IMG_0447Valparaiso must be one of the most perpendicular cities I have ever been in. Hugging the coast, it clings to sheer hills that are accessed by elevators! Everywhere is a blaze of colour from the murals – think Banksy – on walls and hoarding and even the steps leading to my pensione. A stroll along the beach at Vina del Mar where the pelicans clusters at Castillo Wulff IMG_0466before returning to a tiny bar to watch the rugby between South Africa and New Zealand. Managed to swill down three pints in the company of a few South Africans.

Rather a nice dinner later that night but then at a bit of a loose end – choices – drink more here or somewhere else, go to bed (it’s only 10:15pm) wander around lost, find a cafe and drink coffee and read my book or back to the hostel to hang around until Lethe wards I sink

Leaving Valparaiso tomorrow for Santiago to catch my long haul flight back to Perth. I may very well have to go on the dry for a few days to recover my lissom figure. Goodbye South America probably for the very last time.

 

 

Ceviche

I mentioned in a previous post somewhere that I had been looking forward to trying a Peruvian national dish, cuy al horno – roast guinea pig – but overall, I’d have to say I prefer the dish more commonly eaten down on the coast – ceviche. Chunks of white fish in a spicy lime marinade – tiger’s milk – served with an variety of corn kernels and chopped veg.  Absolutely gorgeous and so perfect for a hot summer’s day.img_0188

Here’s my take on it. For this particular serving, this is exactly what I used: 320g of firm white grouper fillet, two tomatoes, 1/2 a red, 1/2 green capsicum, one small Lebanese cucumber and 1/4 of a red onion, three limes and one lemon with 1/4 teaspoon of coarse sea salt crystals and one chopped red chili, corn chips and popcorn

img_0191The basic ingredients, which remained the same as far down as Santiago in Chile, are:

Any firm, white fish with ½ cup of lime juice for each 500g or pound of fish.

Red onion, chopped and as much seeded capsicum (any colour), toms, red onion and cucumber as you like, lime juice, salt and a red chili, coriander or mint or both, corn chips or popcorn and sliced avocados.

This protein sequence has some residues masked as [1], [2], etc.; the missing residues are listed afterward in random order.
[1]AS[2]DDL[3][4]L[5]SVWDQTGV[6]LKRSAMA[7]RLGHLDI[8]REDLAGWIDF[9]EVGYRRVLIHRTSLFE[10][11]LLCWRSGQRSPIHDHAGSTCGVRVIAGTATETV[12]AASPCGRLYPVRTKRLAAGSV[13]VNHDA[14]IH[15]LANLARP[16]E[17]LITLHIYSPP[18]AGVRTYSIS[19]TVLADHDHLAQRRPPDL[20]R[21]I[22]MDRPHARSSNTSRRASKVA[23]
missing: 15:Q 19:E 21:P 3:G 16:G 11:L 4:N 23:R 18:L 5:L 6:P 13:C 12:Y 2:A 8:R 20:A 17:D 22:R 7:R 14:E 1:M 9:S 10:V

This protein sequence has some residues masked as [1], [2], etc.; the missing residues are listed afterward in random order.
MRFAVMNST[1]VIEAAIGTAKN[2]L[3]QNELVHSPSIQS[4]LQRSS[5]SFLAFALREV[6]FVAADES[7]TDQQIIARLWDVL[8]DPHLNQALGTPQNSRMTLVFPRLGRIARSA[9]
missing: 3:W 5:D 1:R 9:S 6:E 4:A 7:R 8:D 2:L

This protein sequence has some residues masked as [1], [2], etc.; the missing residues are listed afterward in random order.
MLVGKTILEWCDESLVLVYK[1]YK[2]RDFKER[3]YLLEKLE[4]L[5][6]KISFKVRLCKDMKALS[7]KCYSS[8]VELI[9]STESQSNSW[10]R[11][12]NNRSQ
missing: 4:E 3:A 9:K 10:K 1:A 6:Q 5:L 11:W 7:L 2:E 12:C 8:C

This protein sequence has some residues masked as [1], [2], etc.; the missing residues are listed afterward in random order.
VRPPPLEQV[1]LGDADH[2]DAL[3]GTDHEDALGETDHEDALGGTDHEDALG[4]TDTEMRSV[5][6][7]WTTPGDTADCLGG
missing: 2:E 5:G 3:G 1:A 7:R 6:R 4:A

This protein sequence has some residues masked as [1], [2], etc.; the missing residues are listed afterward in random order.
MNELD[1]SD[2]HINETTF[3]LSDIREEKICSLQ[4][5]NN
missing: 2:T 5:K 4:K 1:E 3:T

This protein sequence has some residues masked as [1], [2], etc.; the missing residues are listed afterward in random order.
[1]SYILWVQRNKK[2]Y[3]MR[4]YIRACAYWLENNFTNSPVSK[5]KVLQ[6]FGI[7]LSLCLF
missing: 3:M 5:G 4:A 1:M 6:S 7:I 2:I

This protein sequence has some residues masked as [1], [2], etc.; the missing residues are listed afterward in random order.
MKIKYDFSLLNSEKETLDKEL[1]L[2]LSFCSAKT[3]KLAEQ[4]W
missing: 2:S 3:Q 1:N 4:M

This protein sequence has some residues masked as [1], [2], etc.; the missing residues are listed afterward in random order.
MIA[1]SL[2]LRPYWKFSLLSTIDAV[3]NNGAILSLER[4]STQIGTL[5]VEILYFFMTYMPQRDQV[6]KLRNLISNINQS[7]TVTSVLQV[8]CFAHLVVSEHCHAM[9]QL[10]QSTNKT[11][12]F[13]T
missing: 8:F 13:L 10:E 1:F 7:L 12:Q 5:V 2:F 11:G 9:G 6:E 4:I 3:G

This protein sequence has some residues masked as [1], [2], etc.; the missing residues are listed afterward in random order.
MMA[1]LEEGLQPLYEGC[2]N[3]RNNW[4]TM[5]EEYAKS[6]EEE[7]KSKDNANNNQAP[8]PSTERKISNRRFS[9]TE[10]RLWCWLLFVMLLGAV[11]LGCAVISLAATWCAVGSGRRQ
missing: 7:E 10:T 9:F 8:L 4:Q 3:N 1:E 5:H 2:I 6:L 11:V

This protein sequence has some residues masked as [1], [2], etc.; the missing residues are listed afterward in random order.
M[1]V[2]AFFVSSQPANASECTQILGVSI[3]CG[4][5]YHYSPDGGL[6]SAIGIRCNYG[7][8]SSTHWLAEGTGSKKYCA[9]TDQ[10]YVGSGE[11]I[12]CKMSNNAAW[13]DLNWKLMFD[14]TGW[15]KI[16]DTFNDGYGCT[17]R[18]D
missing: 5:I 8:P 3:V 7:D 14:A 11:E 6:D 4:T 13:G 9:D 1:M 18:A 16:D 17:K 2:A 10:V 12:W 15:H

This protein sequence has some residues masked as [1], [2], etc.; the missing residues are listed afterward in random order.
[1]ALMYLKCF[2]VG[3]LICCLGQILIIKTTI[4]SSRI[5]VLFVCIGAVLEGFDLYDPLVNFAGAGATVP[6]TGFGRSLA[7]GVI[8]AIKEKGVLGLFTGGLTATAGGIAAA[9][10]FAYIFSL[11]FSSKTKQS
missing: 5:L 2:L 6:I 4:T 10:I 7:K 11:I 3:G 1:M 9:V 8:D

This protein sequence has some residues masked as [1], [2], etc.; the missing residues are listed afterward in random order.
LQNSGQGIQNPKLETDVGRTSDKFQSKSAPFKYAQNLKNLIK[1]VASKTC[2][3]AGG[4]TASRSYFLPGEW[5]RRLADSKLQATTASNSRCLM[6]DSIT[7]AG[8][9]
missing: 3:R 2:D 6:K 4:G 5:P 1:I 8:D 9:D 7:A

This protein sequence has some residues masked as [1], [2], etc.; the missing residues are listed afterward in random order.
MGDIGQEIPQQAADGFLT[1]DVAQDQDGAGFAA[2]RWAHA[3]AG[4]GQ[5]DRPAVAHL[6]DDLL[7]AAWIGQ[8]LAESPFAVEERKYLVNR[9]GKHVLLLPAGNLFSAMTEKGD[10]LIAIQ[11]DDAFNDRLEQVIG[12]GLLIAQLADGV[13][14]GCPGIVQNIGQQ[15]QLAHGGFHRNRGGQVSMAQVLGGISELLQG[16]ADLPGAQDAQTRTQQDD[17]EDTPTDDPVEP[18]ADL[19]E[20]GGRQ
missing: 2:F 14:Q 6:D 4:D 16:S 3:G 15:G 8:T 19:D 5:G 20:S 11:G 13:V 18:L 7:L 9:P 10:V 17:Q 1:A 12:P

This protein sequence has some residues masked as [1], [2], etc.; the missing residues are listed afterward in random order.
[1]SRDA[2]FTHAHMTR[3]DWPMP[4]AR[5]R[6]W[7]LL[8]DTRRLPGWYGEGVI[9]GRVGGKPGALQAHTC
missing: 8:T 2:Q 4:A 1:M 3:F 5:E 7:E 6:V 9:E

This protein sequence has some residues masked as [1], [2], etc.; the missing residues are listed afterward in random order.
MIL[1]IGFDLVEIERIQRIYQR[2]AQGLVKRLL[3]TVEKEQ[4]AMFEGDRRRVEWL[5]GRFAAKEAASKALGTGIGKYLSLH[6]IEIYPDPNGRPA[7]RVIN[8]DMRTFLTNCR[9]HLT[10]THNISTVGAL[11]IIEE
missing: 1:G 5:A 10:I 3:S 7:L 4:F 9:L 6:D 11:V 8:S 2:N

Check the fillet for skin, bones and the dark red bloodline, if any. Depending on thickness, cut the fish into large, even chunks or slice into thin pieces and put into a glass or ceramic dish along with enough lime juice, (approx. 1/2 cup per 500g fish), sea salt and finely chopped chilies to completely cover. Set aside and chill.img_0190

I put the chopped veg in a separate dish, sprinkled with olive oil and a dash of freshly ground pepper. I didn’t want to put the veg and fish in the same dish so as the veg can keep their colour and not blanch in the lime marinade.

When the fish becomes translucent, whiter in color and opaque, drain off the marinade and mix the fish gently with the chopped veg.img_0192

I gave the fish about 90 minutes and then straining it and reserving the marinade. A thick chunk of fish was cooked through to the consistency of medium rare meat. If you like it more well done, give it up to four hours in the lime marinade.

I spooned some of the veg mixture into a bowl, ladled a scoop of the drained fish on top, and sprinkled with chopped coriander and popcorn, with corn chips around the dish. I forgot the avocado!

img_0194I suppose some might be put off by the amount of limejuice – too acidic, I can hear people say. However, limes and lemons while acidic of course, somehow become alkaline when consumed and besides use only as much of the strained marinade – tiger milk – as you feel comfortable with.